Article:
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DIY servo activated door lock with capacitive touch keypad


Since he was a kid [Giorgos Lazaridis] has always loved the idea of having an electronic door locking mechanism, and now that he has the means, he’s decided to construct one for securing the door to his apartment. He calls the project “simple and cheap”, though we’re not sure about the first part. Taking a look at his very detailed build log, you can see that he has invested quite a bit of time and effort into this impressive project.

Buying an off the shelf product was expensive and not a whole lot of fun, so [Giorgos] disassembled his door’s locking mechanism to see how he might be able to actuate the lock electronically himself. With minimal modifications to the lock, he was able to add a servo which reliably opens the it when triggered.

With the mechanical portion of the project out of the way, he spent a great deal of time working on the door’s electronic components, including the PIC-based controller and capacitive keypad. The keypad proved to be a bit of a problem, but after a few revisions he found a design that was both reliable and pleasing to the eye.

The locking mechanism works pretty well, as you can see in the video below, and [Giorgos] is quite pleased with the results.

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Star Trek inspired pocket doors

Do you have enough confidence in your hacking abilities to build a project into the walls of your home? [Marc] used his skills to build an air-powered sliding door for his bedroom. It is similar to the sliding door you’d find on the Enterprise, two sections that slide nicely into the wall to let you pass. Although the picture above shows the internals, he followed through and ended up with a fully finished room that looks fantastic. A compressor in the attic provides the pressure necessary to move the door sections. It is automated, but uses a button press or keypad combination to run instead of detecting motion. Of course, since he’s using a PIC microcontroller to drive the system there’s always room for future changes. Check out how great the finished look is in the video after the break.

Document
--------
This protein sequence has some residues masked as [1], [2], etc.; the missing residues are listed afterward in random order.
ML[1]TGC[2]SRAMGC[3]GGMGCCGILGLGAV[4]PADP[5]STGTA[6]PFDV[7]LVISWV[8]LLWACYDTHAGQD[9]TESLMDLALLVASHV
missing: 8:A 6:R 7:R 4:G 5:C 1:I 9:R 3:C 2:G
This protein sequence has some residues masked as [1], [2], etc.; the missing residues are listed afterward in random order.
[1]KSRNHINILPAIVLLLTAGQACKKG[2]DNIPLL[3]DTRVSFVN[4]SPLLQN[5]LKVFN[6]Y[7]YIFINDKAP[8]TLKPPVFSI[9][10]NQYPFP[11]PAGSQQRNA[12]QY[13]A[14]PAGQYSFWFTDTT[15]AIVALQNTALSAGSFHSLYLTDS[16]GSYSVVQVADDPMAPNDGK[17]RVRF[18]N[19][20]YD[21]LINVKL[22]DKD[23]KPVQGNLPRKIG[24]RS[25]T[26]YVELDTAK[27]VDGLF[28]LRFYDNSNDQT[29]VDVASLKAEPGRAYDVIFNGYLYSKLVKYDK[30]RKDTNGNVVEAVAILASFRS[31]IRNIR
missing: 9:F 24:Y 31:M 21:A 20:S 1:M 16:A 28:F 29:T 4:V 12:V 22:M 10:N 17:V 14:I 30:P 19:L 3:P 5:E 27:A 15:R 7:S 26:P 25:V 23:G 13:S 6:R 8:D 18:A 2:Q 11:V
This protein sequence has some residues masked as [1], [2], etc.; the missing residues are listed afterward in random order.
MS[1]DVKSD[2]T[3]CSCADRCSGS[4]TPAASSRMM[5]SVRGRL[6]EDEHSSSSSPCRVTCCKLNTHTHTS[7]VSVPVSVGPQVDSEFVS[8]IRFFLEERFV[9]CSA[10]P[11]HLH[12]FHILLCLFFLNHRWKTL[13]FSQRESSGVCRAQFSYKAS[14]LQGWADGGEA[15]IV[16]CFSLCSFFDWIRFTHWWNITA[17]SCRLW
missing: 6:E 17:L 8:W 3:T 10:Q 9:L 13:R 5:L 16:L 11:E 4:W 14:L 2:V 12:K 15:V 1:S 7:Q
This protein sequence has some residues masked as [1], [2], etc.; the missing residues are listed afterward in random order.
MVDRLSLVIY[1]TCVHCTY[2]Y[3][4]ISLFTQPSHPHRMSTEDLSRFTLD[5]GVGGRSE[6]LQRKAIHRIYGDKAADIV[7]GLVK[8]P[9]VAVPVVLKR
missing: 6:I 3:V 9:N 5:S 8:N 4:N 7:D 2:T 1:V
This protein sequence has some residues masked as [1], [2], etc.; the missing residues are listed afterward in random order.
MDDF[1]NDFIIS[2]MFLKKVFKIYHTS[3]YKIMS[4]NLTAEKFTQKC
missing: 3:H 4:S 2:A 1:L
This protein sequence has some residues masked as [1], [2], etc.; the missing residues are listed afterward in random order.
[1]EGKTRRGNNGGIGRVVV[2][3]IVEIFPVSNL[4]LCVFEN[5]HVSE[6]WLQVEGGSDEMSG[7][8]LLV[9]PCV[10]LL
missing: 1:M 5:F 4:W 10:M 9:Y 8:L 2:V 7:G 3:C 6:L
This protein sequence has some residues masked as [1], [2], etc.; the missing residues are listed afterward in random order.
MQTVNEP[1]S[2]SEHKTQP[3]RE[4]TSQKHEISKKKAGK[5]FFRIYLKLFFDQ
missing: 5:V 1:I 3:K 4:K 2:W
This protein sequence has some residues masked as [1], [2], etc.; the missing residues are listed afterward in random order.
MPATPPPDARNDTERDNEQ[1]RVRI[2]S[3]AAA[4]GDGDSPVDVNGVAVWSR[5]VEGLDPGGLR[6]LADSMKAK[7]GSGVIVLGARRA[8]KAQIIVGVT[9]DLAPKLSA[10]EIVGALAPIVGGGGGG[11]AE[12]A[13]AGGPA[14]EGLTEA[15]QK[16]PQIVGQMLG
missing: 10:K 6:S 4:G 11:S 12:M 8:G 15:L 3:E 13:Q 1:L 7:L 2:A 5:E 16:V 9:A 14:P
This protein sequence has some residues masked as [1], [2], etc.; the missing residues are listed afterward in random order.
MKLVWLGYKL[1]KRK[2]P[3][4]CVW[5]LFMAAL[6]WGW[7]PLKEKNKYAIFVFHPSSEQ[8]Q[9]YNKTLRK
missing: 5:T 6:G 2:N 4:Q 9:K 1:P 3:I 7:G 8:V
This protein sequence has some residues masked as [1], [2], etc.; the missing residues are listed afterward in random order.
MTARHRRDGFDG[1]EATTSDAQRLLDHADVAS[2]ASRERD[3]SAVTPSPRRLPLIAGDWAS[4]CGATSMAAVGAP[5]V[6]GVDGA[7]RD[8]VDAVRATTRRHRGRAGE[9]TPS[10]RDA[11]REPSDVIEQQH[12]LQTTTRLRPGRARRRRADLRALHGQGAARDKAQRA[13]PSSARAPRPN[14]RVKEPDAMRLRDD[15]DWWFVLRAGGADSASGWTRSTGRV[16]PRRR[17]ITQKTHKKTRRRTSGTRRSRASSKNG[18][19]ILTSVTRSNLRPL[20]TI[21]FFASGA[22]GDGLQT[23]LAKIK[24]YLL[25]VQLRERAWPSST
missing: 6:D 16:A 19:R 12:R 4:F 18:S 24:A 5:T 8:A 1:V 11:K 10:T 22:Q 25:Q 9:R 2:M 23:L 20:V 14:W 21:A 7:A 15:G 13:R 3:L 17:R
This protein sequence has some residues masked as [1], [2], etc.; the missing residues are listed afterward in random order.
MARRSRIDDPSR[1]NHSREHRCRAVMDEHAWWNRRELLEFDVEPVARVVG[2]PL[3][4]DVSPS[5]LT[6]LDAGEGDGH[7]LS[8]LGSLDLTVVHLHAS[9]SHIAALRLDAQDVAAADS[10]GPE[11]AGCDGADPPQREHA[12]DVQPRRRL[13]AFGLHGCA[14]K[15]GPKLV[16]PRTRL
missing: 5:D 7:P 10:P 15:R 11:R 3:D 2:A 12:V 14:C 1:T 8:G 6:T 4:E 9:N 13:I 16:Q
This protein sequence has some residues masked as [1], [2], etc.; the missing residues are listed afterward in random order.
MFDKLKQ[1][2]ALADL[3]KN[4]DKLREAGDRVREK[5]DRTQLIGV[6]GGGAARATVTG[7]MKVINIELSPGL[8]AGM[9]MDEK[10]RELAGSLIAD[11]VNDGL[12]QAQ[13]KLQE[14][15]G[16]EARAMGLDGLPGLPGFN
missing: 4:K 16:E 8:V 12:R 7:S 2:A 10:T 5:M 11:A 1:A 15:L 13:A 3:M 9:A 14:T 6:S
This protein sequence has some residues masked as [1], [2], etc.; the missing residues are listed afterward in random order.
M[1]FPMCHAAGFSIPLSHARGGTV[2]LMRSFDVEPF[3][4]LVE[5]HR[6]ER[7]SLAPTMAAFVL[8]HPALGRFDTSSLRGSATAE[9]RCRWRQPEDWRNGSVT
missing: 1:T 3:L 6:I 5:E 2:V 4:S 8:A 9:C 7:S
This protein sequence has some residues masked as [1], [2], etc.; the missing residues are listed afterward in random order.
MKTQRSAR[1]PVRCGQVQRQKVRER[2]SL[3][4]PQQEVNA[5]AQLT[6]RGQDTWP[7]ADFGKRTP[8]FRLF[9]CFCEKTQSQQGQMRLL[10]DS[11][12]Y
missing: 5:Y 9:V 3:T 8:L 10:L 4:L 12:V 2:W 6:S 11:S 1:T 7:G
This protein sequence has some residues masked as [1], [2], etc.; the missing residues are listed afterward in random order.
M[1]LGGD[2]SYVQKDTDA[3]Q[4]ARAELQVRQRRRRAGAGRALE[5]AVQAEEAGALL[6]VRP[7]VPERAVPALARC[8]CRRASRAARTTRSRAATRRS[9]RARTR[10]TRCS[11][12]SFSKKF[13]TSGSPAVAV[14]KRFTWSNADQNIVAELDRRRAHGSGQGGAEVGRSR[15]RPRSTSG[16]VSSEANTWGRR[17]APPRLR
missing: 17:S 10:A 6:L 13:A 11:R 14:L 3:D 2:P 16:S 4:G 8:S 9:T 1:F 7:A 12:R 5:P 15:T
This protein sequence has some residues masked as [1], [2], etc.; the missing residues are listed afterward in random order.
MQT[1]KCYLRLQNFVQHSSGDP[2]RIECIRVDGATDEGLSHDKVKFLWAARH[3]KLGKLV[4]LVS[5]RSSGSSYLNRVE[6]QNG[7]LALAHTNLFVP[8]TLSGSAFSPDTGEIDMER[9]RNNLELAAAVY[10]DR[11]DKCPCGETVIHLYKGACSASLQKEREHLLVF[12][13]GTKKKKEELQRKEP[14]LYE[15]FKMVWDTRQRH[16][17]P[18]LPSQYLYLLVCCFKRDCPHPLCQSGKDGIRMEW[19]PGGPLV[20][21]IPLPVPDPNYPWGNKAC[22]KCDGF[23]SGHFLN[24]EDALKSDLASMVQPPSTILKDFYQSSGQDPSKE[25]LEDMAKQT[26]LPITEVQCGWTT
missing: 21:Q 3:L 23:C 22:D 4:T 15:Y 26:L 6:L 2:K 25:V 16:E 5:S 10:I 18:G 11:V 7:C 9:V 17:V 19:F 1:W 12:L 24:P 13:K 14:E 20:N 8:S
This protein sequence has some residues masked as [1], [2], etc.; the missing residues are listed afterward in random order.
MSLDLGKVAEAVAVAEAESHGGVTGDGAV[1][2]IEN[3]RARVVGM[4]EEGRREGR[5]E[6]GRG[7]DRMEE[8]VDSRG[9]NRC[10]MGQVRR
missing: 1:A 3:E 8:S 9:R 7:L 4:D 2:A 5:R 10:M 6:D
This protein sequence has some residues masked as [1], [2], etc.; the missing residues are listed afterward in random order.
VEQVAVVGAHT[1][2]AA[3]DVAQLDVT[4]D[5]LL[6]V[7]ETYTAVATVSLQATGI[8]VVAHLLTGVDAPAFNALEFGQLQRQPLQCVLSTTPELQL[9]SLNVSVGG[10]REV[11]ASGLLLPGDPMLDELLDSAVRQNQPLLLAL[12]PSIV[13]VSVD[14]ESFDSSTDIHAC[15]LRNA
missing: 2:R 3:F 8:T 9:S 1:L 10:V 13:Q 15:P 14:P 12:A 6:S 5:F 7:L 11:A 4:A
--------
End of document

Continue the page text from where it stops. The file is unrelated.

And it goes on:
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Automated chicken coop door is solar-powered

[Fileark] has been busy with the hacks lately. This time around he’s built a solar-powered chicken coop door that opens in the morning, and closes at night. A single motor slides the door open and closed using a loop of spring-loaded string. There are limiting switches on either side of the door jamb to ensure proper positioning. The grey box seen above houses the hardware; a regulator for the solar panels perched atop the roof line, a battery from a broken UPS, and the driver board itself. An AVR chip running the Arduino bootloader monitors a phototransistor to detect sunup and sundown, driving the door motor appropriately using a pair of relays.

Check out the demonstration and hardware overview after the break. [Fileark] was inspired to build his after seeing the alarm-clock coop door. We don’t know if he got a chance to look at the vertical coop door, but we think his less mechanically-complicated solution is just as elegant.

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Arduino, RFID, and you

[Matt] has mixed up a batch of two RFID reading door lock systems. While the “door lock” part of the setup has yet to come into existence, the “RFID reading” section is up and running. By using the Parallax RFID readers (for cheap, remember?) and an Arduino, [Matt] is able to parse an RFID tag, look its number up in a database, and then have a computer announce “Access Denied” in a creamy “Douglas Adam’s sliding door of Hitchiker’s Guide” kind of way with Python.

Good books aside, catch a not as exciting as you’re thinking video after the jump.